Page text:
Why dental health is important.
Did you know about 85% of dogs and cats have some form of periodontal disease? Proper dental care is critical to a pet's overall good health. If oral infection such as periodontal disease is left untreated, bacteria can travel through the bloodstream and damage heart, kidneys, and liver. Animals can suffer the same kinds of dental problems as humans, including infection, severe pain, and fractured teeth.
Periodontal Disease warning signs include:
- Bad breath
- Tartar (yellow) buildup on the teeth
- Swollen, receding, or bleeding gums
- Change in eating habits
- Excessive drooling
Fractured or abscessed teeth
Anesthetic dentals versus non-anesthetic dentals.
Our skilled Hillside team will perform an oral examination, and the findings will serve as the preliminary anesthetic or non-anesthetic dental treatment plan. A comprehensive evaluation of your pet's dental health can only be determined if your pet is placed under general anesthesia, allowing your veterinarian to take dental x-rays and perform a thorough dental exam. Non-anesthetic dentistry is generally offered to patients with stage 1 periodontal disease (healthy gums and mild tartar). Non-anesthetic dentistry is also used as a helpful tool to prevent future dental problems after an anesthetic dentistry has been performed. Patients with unhealthy gums, moderate to heavy tartar, loose or fractured teeth will require anesthesia to allow us to perform the dentistry and the necessary x-rays.
Dental x-rays help us view the hidden.
Dental care is an important part of keeping pets healthy. Just like you and me, pets need dental x-rays, too. X-rays help us view and then appropriately treat teeth and bone that are hidden from view.
Examining a pet's mouth can be compared to a wrapped present: you may be able to guess what's inside by looking at the box, but until you open it, you'll never know what's within.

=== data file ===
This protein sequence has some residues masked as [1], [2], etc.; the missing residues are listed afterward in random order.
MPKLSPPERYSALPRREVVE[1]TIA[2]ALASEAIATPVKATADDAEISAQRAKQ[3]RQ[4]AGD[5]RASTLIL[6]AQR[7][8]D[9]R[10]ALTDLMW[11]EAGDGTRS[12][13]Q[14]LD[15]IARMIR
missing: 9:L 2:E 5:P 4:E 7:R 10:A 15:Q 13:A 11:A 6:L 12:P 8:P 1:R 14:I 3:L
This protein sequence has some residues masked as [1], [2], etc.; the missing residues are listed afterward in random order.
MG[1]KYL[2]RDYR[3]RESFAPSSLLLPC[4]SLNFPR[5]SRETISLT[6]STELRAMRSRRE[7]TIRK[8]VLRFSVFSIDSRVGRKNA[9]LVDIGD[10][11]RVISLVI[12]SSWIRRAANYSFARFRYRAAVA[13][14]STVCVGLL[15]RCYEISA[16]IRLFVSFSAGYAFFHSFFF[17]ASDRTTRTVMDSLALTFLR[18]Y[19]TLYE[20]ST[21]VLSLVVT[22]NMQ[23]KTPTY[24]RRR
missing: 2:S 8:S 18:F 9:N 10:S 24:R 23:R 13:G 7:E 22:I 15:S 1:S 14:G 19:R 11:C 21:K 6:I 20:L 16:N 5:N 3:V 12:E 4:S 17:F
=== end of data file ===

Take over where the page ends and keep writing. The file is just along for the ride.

Dental x-ray allows your veterinarian to examine teeth, bone, and the supporting structures below the gum line. X-rays often reveal hidden and painful conditions, and for that reason Hillside Veterinary Clinic performs dental x-rays for all of our anesthetic dental procedures.
Radiographs can help identify:
- Resorptive leasions (a painful condition)
- Remaining roots from previous extractions
At first look we can only see a fractured maxillary incisor.
Upon further investigation and performing a dental radiograph, it reveals a painful abscess at the base of the root and the need to extract the tooth.
Dental preventative care.
Dental care for animals is similar to dental care for humans, only animals can't brush their own teeth. To prevent dental problems, select one or more of these options:
- Brush pet's teeth with specially formulated pet toothpaste. Do not use toothpaste formulated for humans. Click to download our step by step guide: "How To Brush Your Pet's Teeth"
- Use C.E.T. Enzyme chews daily to help breakdown plaque and tartar
- Schedule regular professional teeth cleanings by Hillside Veterinary Clinic